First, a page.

A Survey to Determine the Knowledge, Attitudes, and Practices of College Students in Regard to Soy Protein and Coronary Heart Disease
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It was found that only one-fourth or 25.3% of the students answered 4 or 5 out of 5 knowledge questions correctly. Approximately 40% of the students were aware that eating soy protein may help lower one's cholesterol, and 53.1% were familiar with the term soy protein. Eighty-two percent, 66.8%, and 46.4% of the students, and significantly more females, were concerned with the nutritional content, fat content, and cholesterol content of their food respectively, and 74.4% would change an eating habit if it would benefit their health. Of the 26.5% who had never eaten any soy product, significant differences were found between sexes as to why he/she had never eaten a soy product. The analyzed data showed that race was also a factor as Asian students were significantly more likely to be aware of soy's benefit of reducing cholesterol, to have tried any soy product, and to have chosen eating a regular diet enriched with soy protein if faced with hypercholesterolemia. The family unit, schools, newspapers, and doctors' offices were found to be the primary sources of the student's nutritional information. Also, a student with more knowledge was more likely to be concerned with the fat content of food and was more likely to choose soy products. Results of the survey helped to improve the understanding of factors that affect soy food choices and helped to establish a need for soy nutrition education and soy food promotion among college students in preventing the development of coronary heart disease.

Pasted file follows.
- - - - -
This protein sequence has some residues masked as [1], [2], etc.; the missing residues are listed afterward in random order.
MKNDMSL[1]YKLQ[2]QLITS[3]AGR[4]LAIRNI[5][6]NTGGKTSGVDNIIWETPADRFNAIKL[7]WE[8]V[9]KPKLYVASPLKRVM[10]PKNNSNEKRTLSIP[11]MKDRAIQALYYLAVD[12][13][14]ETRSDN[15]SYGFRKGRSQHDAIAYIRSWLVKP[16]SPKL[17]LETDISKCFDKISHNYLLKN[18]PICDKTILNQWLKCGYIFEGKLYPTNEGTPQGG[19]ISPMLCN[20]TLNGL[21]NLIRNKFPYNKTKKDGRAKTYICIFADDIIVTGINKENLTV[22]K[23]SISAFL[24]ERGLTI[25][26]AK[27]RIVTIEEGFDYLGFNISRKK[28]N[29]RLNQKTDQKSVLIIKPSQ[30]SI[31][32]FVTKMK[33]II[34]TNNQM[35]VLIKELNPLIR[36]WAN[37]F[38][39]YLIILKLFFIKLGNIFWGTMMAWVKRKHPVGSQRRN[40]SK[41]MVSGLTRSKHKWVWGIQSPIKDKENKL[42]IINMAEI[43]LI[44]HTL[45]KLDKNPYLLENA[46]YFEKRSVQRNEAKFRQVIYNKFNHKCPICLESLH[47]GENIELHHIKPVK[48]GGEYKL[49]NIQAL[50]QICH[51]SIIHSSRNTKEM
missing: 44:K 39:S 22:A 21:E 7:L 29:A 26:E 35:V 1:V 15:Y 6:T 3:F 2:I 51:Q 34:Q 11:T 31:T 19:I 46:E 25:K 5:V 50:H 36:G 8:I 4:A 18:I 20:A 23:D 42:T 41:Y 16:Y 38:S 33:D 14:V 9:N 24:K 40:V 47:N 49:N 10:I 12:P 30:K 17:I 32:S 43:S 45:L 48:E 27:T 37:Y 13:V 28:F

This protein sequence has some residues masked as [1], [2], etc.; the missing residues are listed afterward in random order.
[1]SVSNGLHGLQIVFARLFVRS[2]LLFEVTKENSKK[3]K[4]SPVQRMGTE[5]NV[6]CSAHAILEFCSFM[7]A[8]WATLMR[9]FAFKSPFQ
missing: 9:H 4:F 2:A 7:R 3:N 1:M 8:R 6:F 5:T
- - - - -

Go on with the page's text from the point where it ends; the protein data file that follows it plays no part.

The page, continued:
- Masters Theses